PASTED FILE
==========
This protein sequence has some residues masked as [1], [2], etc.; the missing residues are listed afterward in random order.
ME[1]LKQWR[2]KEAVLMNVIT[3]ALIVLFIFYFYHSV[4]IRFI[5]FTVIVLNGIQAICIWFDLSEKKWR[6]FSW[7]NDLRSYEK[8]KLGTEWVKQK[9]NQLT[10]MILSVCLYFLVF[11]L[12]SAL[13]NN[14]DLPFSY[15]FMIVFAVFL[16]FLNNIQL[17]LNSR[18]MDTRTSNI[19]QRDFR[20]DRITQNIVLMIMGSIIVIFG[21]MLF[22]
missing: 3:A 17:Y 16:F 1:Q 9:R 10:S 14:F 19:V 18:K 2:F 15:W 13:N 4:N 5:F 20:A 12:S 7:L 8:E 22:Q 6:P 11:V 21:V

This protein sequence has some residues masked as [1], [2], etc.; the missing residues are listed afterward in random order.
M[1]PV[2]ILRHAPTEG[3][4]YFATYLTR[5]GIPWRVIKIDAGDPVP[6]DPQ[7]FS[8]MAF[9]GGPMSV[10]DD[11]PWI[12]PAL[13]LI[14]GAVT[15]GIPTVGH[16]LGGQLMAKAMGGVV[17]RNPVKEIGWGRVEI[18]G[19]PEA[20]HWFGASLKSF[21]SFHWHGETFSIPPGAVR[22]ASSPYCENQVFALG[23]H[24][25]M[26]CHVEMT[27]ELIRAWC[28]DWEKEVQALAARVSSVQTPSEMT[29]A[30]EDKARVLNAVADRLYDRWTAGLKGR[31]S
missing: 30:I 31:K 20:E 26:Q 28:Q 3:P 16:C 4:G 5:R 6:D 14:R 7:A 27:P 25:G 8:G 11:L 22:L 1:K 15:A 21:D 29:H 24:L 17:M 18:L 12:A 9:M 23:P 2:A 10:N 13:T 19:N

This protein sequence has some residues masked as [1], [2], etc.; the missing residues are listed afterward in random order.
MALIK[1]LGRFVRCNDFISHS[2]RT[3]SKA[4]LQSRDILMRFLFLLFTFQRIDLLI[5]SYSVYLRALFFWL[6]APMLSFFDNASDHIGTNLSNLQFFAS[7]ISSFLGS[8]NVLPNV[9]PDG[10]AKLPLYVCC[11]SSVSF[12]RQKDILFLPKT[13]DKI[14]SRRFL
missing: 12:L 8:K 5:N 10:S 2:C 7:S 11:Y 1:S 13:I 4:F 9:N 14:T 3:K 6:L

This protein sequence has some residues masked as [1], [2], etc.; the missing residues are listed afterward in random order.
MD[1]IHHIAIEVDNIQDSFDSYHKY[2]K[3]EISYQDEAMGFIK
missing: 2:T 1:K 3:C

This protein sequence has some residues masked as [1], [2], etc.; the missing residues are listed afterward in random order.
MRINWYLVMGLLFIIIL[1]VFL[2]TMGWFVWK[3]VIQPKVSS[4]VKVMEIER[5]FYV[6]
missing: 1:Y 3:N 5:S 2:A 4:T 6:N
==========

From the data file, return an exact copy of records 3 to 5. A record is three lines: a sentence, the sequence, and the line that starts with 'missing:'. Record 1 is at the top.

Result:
This protein sequence has some residues masked as [1], [2], etc.; the missing residues are listed afterward in random order.
MALIK[1]LGRFVRCNDFISHS[2]RT[3]SKA[4]LQSRDILMRFLFLLFTFQRIDLLI[5]SYSVYLRALFFWL[6]APMLSFFDNASDHIGTNLSNLQFFAS[7]ISSFLGS[8]NVLPNV[9]PDG[10]AKLPLYVCC[11]SSVSF[12]RQKDILFLPKT[13]DKI[14]SRRFL
missing: 12:L 8:K 5:N 10:S 2:C 7:S 11:Y 1:S 13:I 4:F 9:N 14:T 3:K 6:L

This protein sequence has some residues masked as [1], [2], etc.; the missing residues are listed afterward in random order.
MD[1]IHHIAIEVDNIQDSFDSYHKY[2]K[3]EISYQDEAMGFIK
missing: 2:T 1:K 3:C

This protein sequence has some residues masked as [1], [2], etc.; the missing residues are listed afterward in random order.
MRINWYLVMGLLFIIIL[1]VFL[2]TMGWFVWK[3]VIQPKVSS[4]VKVMEIER[5]FYV[6]
missing: 1:Y 3:N 5:S 2:A 4:T 6:N